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Who's The Better Fit—Andray Blatche Or Christian Standhardinger?

The case for Gilas Pilipinas' most ideal naturalized player
by Louie Claudio | Jul 18, 2017
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It would seem almost unfair to compare offensive-minded Gilas mainstay Andray Blatche to the recently unleashed Fil-German Christian Standhardinger, who led our country's 100-85 victory over Japan at the 39th Jones Cup with 22 points and 15 boards.

Listed at a generous 6’8”, Standhardinger obviously gives up much-needed height and heft to the 6'11" Blatche, a factor why we turn to him for big-ticket tournaments. 

Standhardinger, who has shown flashes of heart that we've come to expect from foreign-born Pinoys, is simply not the physical specimen we have typically come to expect from a center, despite his brutish physique and willingness to play rough under the rim. He rebounds with the full brunt of his 220-pound body weight, and his feet barely leave the floor when unleashing his “jump” hook.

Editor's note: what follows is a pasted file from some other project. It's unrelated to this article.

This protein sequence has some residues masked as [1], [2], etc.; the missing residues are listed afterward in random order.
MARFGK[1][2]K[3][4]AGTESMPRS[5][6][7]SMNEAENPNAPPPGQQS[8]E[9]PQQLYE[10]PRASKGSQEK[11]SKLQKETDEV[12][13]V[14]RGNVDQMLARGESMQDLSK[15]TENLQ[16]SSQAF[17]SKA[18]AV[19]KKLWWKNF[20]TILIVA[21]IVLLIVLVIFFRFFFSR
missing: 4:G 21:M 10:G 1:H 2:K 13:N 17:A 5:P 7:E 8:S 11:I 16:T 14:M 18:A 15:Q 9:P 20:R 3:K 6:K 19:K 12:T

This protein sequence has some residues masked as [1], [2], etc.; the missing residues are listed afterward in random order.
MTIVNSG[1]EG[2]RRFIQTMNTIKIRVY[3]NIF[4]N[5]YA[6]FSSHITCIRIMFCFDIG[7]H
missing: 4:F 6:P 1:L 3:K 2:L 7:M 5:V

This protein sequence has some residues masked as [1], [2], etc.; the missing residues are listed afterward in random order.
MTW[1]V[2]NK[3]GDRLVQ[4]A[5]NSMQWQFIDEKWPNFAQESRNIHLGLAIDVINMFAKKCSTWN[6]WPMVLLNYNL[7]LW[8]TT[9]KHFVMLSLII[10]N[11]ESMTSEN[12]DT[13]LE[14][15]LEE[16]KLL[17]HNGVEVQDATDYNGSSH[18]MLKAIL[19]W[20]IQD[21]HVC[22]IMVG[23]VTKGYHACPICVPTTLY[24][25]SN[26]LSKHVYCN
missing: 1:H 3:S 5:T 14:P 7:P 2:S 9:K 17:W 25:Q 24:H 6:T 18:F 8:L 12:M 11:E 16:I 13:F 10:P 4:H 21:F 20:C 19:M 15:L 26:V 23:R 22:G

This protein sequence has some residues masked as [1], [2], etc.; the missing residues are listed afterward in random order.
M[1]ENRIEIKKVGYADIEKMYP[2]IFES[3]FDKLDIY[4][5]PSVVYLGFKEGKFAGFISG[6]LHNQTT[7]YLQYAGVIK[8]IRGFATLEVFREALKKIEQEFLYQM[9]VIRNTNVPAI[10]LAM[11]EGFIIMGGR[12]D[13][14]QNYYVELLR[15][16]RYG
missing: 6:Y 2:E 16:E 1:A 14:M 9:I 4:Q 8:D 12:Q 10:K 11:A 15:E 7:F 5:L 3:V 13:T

His style of play is reminiscent of NBA vet Luis Scola's notoriously grounded and firm under-the-rim game and of undersized Ginebra backup center Jervy Cruz's crafty maneuvers inside the shaded lane. Three games into the 2017 Jones Cup tournament, we can attribute Standhardinger’s 11.3 rebounds per game to either hustle or subpar competition.

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Dating back from his debut at the FIBA World Cup in 2014, Blatche has shown us a clear picture of what he brings to the court. He averaged 21.2 points per game (good for second overall in ppg), and was the leading rebounder in the tournament with 13.8 rebounds per game.

However, at 0.8 assists per game, he was also the worst assist man among all Top 5 players in both points and rebounding categories. At the 2015 FIBA Asia Cup, where Gilas finished second runner-up, Blatche also had the lowest assist-per-game metric among the Top 5 scorers in the tournament (1.2 apg). In the past two tournaments mentioned, Blatche had played the longest minutes for the Philippine squad, shouldering 25 percent of all scored points.